I've had several conversations with our guests recently where there seems to have been a common theme. In each case, the conversation has been initiated by them; and in each case, they have come to me to express their gratitude over how we run things at Nightwatch.

One occasion came in the wake of our having to ask a particularly disruptive guest to leave the Hospitality Center. More than one person approached me afterwards to thank me. "He was spoiling things for everyone!" they said.

Another came to me just this past week to tell me how much he appreciated the careful and systematic way in which we distribute our Backpack Beds. Though he himself had not yet received one, he liked the way we required he go through a screening process when our new batch of Backpack Beds arrived. We were going to ask for some ID, I told him, interview him to assess he was truly living outside, and photograph him for our files so we'd have it on record that he was indeed the rightful owner of the Backpack Bed we issued him. "I've got no problem with that," he said. Then he went on to express his irritation with groups seeking to help the homeless that make no effort to screen their clients at all. "’Ya see ‘em come down to Old Town with pick-ups loaded with new coats or somethin', and they just throw ‘em out to whoever comes along. Then they drive off.

"Well, ‘ya know where a lot of those coats are goin', don't 'ya?" he went on. "So many are takin' 'em just to sell for drugs. ‘Ya see summa them just walking off with armfuls of the coats, and 'ya know they' re not takin’ all of 'em just to wear."

Lately, because of some issues we've been having over the use of the rest rooms downtown, we’ve commissioned bathroom monitors to note who goes in and to keep them to a 5-minute time limit. I didn’t feel good about taking that step because it seemed like a practice one implemented with children, not adults. However, we were seeing too many people upset because they had dire needs to use the toilets while the rest rooms were being tied up interminably by some who planted themselves there with no apparent conception of time.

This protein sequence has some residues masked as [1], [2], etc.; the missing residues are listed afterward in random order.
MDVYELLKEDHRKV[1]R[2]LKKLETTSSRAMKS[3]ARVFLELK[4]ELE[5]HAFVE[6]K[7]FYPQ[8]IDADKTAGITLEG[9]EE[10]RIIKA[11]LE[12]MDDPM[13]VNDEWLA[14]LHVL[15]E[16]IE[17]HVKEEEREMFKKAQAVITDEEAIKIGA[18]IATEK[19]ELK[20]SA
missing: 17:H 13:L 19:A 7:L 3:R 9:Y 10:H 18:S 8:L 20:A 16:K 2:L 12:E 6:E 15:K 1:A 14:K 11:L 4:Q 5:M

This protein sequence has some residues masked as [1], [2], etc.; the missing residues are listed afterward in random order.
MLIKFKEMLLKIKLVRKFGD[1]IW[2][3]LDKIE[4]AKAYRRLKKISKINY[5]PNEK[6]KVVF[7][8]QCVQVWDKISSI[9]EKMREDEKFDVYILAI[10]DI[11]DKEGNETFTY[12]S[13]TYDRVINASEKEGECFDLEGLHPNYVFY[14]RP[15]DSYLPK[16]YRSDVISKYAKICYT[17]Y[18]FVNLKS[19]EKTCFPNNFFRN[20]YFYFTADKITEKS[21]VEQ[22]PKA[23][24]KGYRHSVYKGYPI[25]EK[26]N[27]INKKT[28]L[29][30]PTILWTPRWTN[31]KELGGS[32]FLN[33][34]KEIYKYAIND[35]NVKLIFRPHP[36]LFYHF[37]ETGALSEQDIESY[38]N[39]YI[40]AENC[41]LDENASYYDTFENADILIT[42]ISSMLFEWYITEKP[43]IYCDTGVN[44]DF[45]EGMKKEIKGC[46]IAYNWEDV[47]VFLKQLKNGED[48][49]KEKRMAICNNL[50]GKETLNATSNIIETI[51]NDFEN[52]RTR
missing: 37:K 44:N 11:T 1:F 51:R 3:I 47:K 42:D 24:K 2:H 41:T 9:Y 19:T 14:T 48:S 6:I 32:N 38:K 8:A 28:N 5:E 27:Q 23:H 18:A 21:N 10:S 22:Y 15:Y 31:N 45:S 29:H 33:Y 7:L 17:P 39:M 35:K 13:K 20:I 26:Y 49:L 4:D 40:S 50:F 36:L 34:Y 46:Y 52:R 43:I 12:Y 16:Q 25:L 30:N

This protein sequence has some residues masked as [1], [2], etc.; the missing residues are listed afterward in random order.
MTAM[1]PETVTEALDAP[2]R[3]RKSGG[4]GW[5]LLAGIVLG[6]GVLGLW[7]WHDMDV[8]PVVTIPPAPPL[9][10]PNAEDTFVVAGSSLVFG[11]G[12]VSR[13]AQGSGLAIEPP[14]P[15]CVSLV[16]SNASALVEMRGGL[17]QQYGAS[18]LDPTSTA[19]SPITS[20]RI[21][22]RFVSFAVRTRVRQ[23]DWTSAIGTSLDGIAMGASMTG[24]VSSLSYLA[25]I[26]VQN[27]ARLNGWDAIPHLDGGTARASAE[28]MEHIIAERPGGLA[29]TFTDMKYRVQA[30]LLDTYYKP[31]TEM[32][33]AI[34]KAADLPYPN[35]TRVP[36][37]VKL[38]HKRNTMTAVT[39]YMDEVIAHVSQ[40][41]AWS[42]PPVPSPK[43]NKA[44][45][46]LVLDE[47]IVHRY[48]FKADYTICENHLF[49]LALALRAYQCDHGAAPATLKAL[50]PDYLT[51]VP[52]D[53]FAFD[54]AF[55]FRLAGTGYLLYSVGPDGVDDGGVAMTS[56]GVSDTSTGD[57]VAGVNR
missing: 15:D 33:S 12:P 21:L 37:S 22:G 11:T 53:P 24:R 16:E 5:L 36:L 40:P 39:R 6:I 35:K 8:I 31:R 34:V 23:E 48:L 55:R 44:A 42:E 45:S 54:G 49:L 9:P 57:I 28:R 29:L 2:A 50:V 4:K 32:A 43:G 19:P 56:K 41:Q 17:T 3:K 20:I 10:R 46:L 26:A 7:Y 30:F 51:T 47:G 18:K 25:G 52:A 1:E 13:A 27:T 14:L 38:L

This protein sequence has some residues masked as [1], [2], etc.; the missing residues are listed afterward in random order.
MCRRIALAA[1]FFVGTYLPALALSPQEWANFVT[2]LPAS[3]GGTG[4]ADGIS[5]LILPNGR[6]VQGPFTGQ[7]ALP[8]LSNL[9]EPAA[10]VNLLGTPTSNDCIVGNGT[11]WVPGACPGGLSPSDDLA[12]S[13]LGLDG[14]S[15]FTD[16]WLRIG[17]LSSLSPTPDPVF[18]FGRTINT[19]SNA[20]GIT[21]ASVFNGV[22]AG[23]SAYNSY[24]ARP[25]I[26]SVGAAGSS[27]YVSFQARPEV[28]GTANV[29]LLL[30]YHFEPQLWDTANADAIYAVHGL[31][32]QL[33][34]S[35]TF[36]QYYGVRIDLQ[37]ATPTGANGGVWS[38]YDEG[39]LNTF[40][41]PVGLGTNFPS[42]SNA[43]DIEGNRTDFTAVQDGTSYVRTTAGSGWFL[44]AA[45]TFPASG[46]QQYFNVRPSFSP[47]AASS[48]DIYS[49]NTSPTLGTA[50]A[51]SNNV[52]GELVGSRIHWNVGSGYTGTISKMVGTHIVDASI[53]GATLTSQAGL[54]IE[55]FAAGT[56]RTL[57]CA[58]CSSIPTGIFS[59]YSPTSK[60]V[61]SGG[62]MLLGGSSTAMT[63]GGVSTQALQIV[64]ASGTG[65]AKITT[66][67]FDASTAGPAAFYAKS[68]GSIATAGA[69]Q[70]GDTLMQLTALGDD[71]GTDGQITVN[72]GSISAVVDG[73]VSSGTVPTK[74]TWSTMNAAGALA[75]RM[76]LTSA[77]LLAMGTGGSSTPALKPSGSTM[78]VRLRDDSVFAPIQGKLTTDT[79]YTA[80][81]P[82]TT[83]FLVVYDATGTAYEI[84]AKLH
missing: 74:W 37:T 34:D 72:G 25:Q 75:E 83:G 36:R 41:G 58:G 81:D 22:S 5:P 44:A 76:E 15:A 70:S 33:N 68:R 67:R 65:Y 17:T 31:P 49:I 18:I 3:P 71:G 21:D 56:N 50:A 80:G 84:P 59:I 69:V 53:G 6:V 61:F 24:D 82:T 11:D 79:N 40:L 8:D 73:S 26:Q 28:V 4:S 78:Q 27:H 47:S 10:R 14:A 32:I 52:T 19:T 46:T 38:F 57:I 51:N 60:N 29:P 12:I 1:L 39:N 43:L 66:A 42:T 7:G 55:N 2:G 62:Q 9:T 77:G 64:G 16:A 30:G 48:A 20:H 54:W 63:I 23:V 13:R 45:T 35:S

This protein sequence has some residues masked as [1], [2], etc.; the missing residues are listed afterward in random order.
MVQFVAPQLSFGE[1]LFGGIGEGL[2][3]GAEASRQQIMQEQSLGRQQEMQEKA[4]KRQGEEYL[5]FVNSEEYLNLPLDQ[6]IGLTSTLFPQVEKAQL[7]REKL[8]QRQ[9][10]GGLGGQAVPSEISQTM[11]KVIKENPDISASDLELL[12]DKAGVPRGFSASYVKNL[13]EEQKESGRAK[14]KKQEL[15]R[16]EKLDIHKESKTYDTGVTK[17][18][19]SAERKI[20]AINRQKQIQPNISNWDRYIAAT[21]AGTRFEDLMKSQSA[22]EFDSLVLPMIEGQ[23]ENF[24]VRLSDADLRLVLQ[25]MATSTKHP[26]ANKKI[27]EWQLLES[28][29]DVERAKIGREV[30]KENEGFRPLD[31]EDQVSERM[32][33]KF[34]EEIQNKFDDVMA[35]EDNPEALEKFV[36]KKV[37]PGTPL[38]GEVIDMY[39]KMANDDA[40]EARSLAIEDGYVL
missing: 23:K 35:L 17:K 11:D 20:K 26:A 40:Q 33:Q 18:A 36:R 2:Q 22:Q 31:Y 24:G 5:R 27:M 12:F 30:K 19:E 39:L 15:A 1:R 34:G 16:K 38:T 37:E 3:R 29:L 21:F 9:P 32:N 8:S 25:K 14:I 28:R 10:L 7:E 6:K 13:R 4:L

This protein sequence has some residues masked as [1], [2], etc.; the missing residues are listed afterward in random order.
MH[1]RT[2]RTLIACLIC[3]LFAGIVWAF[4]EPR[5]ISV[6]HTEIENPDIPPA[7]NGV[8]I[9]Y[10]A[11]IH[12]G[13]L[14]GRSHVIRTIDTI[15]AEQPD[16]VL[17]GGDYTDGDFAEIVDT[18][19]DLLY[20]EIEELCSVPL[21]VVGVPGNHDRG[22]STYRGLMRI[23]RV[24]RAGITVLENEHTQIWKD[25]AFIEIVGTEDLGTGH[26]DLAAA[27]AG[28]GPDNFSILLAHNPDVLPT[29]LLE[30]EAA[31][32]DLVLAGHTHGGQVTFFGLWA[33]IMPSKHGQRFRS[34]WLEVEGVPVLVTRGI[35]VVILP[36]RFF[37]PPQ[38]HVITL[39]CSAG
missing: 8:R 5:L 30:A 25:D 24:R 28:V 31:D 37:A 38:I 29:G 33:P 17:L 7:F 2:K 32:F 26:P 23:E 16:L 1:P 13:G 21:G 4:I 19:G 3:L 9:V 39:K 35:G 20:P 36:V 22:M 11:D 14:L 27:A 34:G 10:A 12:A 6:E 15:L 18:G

My own preconception was that our guests would not be happy with the bathroom monitors precisely rest room signbecause they would feel we were treating them as children. But was I wrong! The vast majority of them thanked me. One said, “I only wish more programs we attend would do this.” Plenty of times they themselves had had the knowledge that “when you gotta go, you gotta go,” and they didn’t need to have someone hogging the facilities, blocking their way.

The common sentiment being expressed by our guests in all these instances is their appreciation for order. And should such an appreciation on their part be a surprise? For consider: if anything characterizes life on the street, it is disorder. There is nothing to structure the day, and whatever “rules” there are can be very fluid. The laws of nature often have more precedence than the laws of civil society, the strong dominating the weak in very much a “survival of the fittest” sort of way. One never knows after successfully struggling through one day what the next one might bring. Where will they eat? Sleep? Use a toilet? Clean themselves up?

As it happens, The New York Times last week published a column by David Brooks in which he speaks of the need for order in individual’s lives as something we don’t often take seriously into account. “If you’re reading this,” he begins, “you are probably not buffeted by daily waves of physical terror. You may fear job loss or emotional loss, but you probably don’t fear that somebody is going to slash your throat. . . . We take a basic level of order for granted.”

Brooks focuses on the need for order in many countries of the developing world, which are “not just grappling with poverty[, but] are marked by disorder, violence and man-inflicted suffering.” He quotes Gary Haugen and Victor Boutros, authors of a book called, The Locust Effect:

The relentless threat of violence is part of the core subtext of their lives, but we are unlikely to see it, and they are unlikely to tell us about it. We would be wise, however, to not be fooled — because, like grief, the thing we cannot see may be the deepest part of their day.

“We in the affluent world live on one side of a great global threshold,” Brooks goes on. “We tend to assume that the primary problems of politics are economic and that the injustices of the world can be addressed with economic levers. . . . But people . . . on the other side of the threshold . . . have a different reality. They live within a contagion of chaos. They live where the primary realities include violence, theft and radical uncertainty. Their world is governed less by long-term economic incentives and more by raw fear. In a world without functioning institutions, predatory behavior and the passions of domination and submission blot out economic logic.”

“The primary problem of politics is not creating growth,” Brooks concludes. “It’s creating order. Until that is largely achieved, life can be nasty, brutish and short.”

The only thing that Brooks overlooks is that disorder and chaos are consigned simply to the experience of the poor in the developing world—they are also part-and-parcel of the lives of the poor on our own streets.